The relationship with nature has become such an important aspect of modern architecture that it almost engulfs the importance of the actual design. A wealth of properties, perhaps with growing concerns for the environment, are designed to appease, support and even sink into the natural world rather than dictate it, as was once so popular. The Jungle House, located on the coast of the Brazilian municipality of Guaruja, is an extension on the theme as it combines intuitive design, dense vegetation and a mountainous landscape into one harmonious abode.
In what has been described as a ‘fortress of solitude’, the Jungle House sees the introduction of a house to an unmarked territory and the objective of the project has been optimised by connecting the ocean and incidence sunlight into internal spaces. In order to achieve this, the house sits elevated off the ground to provide unspoilt views of the surroundings, while the adjacent decking has been shaped to respect the lie of the existing land.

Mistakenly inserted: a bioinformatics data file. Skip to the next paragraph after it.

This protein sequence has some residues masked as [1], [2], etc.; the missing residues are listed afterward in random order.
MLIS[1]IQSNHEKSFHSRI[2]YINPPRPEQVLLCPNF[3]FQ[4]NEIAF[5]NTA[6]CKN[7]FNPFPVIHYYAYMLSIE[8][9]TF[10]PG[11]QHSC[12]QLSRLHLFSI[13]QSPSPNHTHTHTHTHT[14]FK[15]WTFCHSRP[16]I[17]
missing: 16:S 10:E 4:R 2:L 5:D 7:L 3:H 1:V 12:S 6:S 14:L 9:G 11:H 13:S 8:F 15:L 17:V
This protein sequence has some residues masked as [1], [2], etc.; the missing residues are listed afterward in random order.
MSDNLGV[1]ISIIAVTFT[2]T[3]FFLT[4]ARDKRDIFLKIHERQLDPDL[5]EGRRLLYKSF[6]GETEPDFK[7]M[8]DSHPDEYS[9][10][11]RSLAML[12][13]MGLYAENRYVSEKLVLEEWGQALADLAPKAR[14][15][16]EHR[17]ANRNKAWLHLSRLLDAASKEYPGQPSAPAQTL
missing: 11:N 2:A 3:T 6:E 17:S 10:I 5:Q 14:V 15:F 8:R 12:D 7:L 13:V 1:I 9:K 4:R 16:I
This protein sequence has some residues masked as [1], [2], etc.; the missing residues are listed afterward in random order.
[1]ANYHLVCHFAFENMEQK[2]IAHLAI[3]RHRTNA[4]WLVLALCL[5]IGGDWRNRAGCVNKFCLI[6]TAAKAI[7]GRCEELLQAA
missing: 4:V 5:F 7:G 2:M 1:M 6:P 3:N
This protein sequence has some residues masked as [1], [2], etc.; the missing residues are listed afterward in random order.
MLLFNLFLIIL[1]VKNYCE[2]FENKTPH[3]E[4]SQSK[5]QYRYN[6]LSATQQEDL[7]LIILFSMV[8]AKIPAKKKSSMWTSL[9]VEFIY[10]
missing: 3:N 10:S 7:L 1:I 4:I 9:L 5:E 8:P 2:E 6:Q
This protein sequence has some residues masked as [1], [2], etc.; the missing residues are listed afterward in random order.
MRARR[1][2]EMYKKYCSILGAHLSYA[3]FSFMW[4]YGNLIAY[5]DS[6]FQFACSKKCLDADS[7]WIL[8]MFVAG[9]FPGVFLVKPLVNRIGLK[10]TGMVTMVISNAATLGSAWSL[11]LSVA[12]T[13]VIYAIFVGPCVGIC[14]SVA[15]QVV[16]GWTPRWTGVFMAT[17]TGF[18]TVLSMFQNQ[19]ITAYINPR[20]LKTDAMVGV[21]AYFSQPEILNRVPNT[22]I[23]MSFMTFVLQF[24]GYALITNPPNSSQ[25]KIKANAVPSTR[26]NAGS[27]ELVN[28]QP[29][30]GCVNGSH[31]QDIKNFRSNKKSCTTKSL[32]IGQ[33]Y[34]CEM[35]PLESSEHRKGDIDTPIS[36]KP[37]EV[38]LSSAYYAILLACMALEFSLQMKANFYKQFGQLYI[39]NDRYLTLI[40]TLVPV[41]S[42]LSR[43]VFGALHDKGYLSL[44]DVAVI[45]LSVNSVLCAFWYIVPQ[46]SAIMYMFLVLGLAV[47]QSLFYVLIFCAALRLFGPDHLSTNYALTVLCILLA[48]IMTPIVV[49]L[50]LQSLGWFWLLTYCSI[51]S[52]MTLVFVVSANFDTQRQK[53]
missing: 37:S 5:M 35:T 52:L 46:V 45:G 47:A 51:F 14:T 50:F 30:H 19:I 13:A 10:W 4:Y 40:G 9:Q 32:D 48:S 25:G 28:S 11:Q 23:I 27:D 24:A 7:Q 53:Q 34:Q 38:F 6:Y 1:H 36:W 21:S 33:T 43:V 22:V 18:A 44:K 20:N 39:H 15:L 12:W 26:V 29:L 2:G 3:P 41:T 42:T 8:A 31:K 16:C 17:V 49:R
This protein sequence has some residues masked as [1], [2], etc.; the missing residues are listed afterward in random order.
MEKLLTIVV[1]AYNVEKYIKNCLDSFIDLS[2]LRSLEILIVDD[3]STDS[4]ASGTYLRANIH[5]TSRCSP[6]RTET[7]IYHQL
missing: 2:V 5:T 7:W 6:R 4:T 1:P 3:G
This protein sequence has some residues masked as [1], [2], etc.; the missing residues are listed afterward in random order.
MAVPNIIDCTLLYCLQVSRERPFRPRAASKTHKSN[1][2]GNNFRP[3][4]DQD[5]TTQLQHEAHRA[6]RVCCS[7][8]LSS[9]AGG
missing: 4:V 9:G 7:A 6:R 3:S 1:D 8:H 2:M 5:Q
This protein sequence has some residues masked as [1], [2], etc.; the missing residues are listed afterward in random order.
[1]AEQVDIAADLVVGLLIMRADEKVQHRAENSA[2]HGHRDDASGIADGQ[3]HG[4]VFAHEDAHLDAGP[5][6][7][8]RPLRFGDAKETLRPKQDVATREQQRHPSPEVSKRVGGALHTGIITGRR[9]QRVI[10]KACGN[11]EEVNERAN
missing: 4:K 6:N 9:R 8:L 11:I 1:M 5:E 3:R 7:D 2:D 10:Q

The house is even greater in the respect that it flips the structure of most houses on its head. For example, the infinity pool and social areas are on the roof, amenities, including kitchen and lounge beneath and bedrooms on the floor below that. The unique design creates a spatial sensation that exaggerates the principles of not only the house but also the surrounding landscape.
Architecture: Studio MK27 - Marcio Kogan + Samanta Cafardo.
Interiors: Studio MK27 - Diana Radomysler.
Photography: Fernando Guerra | FG+SG